Was there sufficient signs for the regulators to warn the people of PSB's fateful demise. I personally believe so. But that should be proved or disproved as investigation will commence Nov. 28. Ultimately, I hope that all wrongdoings in PSB will be prosecuted to the fullest and justice served to the Palauan people, especially depositors of PSB.



Thank you Senator for taking time to address everyone here..
Personally I want to thank you for your words of wisdom on keeping the discussions here and at home from becoming divertive thus leaves us nowhere..

Our new nation is going thru some tough growing pains...We'll get through it with men like you in there..

You assurance of rhetoric free speech gives us hope..hope that there are responsible, decent and educated people minding our island.

This PSB debacle just shows that we need stronger and well defined financial regulatory laws..

Do take a good look at the FIC BILL...and give them the tools they need so that we dont fail our people again with another bank failure..

If there are laws that the FIC did not follow or use to prevent this PSB failure they too must be held accountable.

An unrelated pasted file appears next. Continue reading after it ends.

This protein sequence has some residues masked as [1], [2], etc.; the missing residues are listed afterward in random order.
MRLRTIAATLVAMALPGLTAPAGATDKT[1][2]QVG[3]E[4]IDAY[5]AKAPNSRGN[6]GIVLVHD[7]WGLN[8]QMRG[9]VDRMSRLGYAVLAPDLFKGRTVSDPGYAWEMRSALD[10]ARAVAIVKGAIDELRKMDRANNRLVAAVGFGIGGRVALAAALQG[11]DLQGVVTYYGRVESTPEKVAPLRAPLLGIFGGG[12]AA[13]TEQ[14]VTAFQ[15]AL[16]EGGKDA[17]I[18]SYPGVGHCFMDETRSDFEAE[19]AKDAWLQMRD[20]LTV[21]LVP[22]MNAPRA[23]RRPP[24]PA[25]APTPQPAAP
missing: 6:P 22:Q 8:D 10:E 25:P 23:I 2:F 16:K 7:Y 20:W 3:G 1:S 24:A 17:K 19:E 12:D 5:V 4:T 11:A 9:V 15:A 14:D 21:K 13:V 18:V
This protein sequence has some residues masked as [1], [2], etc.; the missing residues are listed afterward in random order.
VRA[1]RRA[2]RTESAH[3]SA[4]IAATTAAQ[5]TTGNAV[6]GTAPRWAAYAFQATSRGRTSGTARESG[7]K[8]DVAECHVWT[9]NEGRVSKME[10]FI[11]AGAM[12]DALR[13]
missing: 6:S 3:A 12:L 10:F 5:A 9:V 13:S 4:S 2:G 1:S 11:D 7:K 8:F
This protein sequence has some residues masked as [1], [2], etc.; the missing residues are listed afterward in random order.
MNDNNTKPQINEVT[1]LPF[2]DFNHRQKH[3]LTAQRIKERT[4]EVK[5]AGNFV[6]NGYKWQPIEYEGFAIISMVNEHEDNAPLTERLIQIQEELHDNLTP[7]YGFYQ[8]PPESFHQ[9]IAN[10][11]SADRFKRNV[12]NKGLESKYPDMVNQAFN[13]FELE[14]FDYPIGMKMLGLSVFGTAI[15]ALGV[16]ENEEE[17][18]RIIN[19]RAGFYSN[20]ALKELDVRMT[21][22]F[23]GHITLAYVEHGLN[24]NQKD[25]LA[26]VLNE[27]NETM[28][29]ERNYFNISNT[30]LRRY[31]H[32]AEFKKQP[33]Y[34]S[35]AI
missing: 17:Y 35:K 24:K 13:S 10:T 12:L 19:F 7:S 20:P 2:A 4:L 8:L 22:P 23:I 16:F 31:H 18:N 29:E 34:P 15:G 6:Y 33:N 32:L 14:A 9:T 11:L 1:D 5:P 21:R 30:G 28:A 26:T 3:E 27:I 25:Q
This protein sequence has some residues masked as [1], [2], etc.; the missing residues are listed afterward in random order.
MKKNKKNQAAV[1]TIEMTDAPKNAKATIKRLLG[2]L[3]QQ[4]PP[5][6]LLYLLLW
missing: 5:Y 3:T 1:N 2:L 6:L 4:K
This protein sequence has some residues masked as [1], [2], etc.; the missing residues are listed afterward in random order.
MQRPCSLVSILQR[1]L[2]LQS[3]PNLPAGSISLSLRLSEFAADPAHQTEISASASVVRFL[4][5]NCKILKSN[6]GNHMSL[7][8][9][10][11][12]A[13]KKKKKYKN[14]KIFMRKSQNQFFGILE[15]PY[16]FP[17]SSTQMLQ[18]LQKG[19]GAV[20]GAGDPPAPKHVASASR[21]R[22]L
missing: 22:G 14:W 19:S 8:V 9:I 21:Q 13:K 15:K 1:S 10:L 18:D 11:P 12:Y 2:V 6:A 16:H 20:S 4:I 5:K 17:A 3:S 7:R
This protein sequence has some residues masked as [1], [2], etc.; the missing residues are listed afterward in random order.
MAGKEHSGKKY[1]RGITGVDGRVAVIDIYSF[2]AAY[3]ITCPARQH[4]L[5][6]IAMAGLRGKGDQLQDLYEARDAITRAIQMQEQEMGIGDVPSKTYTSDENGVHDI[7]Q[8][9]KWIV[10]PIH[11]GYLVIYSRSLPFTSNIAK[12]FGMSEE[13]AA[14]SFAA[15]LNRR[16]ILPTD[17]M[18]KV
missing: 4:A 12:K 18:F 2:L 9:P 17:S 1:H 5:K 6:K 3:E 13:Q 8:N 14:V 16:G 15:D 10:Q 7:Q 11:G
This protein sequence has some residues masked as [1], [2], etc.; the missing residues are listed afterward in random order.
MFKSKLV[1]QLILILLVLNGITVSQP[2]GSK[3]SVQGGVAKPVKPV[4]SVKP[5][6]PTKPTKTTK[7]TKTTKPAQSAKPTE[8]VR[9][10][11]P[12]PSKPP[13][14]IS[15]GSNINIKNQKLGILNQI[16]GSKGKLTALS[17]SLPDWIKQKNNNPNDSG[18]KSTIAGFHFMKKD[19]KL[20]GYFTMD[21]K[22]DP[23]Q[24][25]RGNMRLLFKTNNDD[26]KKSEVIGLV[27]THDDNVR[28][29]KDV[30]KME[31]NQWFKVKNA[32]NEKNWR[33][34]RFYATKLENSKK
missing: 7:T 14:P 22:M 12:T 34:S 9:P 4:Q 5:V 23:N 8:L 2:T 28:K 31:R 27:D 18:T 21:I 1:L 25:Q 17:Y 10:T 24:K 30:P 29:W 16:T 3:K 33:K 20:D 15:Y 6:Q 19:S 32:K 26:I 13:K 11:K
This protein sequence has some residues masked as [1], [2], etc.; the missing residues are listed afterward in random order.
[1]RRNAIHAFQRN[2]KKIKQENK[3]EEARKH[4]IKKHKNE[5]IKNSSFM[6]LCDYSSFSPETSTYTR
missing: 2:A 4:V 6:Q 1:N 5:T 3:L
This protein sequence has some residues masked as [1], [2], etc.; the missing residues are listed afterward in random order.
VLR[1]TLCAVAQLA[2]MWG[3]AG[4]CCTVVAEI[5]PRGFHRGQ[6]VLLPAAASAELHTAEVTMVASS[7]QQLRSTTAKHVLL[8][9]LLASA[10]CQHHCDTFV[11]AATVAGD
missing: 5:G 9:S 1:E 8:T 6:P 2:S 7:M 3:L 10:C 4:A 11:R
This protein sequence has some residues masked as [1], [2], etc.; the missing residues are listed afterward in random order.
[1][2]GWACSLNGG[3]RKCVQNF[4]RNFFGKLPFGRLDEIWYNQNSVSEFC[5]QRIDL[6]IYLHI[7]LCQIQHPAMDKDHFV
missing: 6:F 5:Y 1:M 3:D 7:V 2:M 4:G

We have the entire financial regulatory laws and its history of the mighty Democracy of the United States to research what we need..we should not be making the same mistakes they did 100 years ago.

Thank you, Senator Asanuma.
As we look forward to examining the FIA (in portions or entirety) and all documents associated with the PSB "crisis," I would like to say a few words about a particular comment of yours in one of your blog postings.

You had stated that FIC had sufficient legal authority to have stopped the mess from culminating to where it's at now and pointed out that FIC/board basically did not do its job due to pressures from higher up. That is a possible factor in the making and nurturing of this current PSB mess, and the OEK should rigorously scrutinize the board (old and recent) and FIC management, too, just as the OEK has been propelled to consider the proposed amendments to the FI Act.

On a related note, I read somewhere that there may be lack of relevant laws or insufficient legal grounds to have the court order an individual/company (PSB in this instance) to pay back wronged parties (depositors in this case). Is this true? If it is indeed a case in any degree, I should hope our leaders take to address any existing loopholes or deficiencies in relevant laws that could help provide much needed momentum in any efforts to collect corrective "fines" to pay back depositors of PSB.